Why is the dead body placed on a
pyre so that the feet are towards the north?
North is the direction of Deity Som’s abode, that is, it is the abode of Shiv in Principle form. Hence, the distressing vibrations emitting from the region below the waist are disintegrated to a maximum extent instantly. This facilitates the union of the jiva (Embodied soul) with Shiv (God Principle). The dead body gets protected with the help of the fire reinforced with the power of mantras, from the attacks of negative energies. The Tej-tattva (Absolute Fire Principle) in the fire forms a protective sheath around the dead body. To facilitate giving the custody of the deceased to Deities, the dead body is placed on the pyre with its feet facing the north. During the Agnisanskar (Ritual of offering the dead body to the fire), the deceased is supposed to be offered to the Agnidevata (Deity of Fire). The Deities of worship always arrive from the north direction. The feet of jiva is symbolic of walking a path. The dead body is placed on the pyre with its feet facing the north so as to facilitate it’s going into the custody of the Deities.
What is the science underlying consigning the dead body to the flames?
Fire is related to Tej-tattva. Chanting of the mantras generates sound energy (Sound is related to Akashtattva [Absolute Ether Principle]), on the strength of which waves emitting from the fire gain greater momentum. The combined waves that are generated as a result of the union of Tej-tattva with Akashtattva creates a subtle impenetrable sheath around the dead body. This sheath helps protect the linga-deha (now wandering in the atmosphere) from negative energies. Combined waves (as explained above) generate subtle heat due to which the linga-deha is able to break the barrier of the atmospheric sheath of the earth region and move into other regions in a very short time.
After cremation of the
body on the funeral pyre, why should
the performer of the rites circumambulate the
pyre thrice holding a pitcher containing water on the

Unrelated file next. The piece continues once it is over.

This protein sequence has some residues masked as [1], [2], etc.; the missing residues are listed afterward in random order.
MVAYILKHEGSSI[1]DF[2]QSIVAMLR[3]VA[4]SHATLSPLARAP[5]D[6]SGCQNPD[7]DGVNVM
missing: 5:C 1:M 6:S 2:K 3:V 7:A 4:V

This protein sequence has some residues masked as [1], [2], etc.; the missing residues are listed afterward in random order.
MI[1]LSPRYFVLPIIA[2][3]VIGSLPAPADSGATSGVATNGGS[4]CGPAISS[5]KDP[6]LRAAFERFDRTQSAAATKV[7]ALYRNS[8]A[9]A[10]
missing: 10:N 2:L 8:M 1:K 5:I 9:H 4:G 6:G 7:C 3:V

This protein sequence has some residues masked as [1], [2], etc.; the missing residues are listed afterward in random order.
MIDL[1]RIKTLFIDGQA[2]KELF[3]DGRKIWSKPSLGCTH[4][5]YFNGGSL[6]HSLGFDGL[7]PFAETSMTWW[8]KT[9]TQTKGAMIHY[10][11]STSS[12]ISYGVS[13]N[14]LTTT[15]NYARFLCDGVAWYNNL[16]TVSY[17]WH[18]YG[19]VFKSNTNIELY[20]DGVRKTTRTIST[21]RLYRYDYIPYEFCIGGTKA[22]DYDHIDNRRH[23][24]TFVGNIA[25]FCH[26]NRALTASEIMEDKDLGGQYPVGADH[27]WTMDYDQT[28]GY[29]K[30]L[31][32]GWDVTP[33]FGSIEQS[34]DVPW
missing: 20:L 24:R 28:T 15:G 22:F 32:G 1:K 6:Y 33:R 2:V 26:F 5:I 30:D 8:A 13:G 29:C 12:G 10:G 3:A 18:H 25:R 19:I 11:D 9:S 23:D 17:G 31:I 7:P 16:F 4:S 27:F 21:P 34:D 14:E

shoulder and letting water flow from it while circumambulating?
Holding the pitcher on the shoulder symbolizes shouldering the responsibility of repaying the debts of the deceased. Liberation from the three major desires is as follows – liberation from the desire of will is liberation from the bondage arising out of a promise given to someone. Liberation from the desire of action is liberation from unfulfilled duties, and liberation from the desire of knowledge means liberation from the subtle desire of the fruit arising out of the fulfillment of a duty. This act of letting water flow out thrice represents the elimination of all desires of the linga-deha and is an attempt to prevent it from getting trapped in these bondages again.
What is the Importance of breaking the pitcher?
After lighting the funeral pyre, the maximum amount of impure gases is emitted by the dead body and they get disintegrated in the fire itself. The subtle Shakti of Tej (that is generated from chanting the mantras) activates the fire in the pyre and compels it to disintegrate the subtle impure gases in the body. As the pitcher symbolizes the dead body, the sound of its breaking helps in ending the account related to death rites between the dead body and the person who is performing his last rites.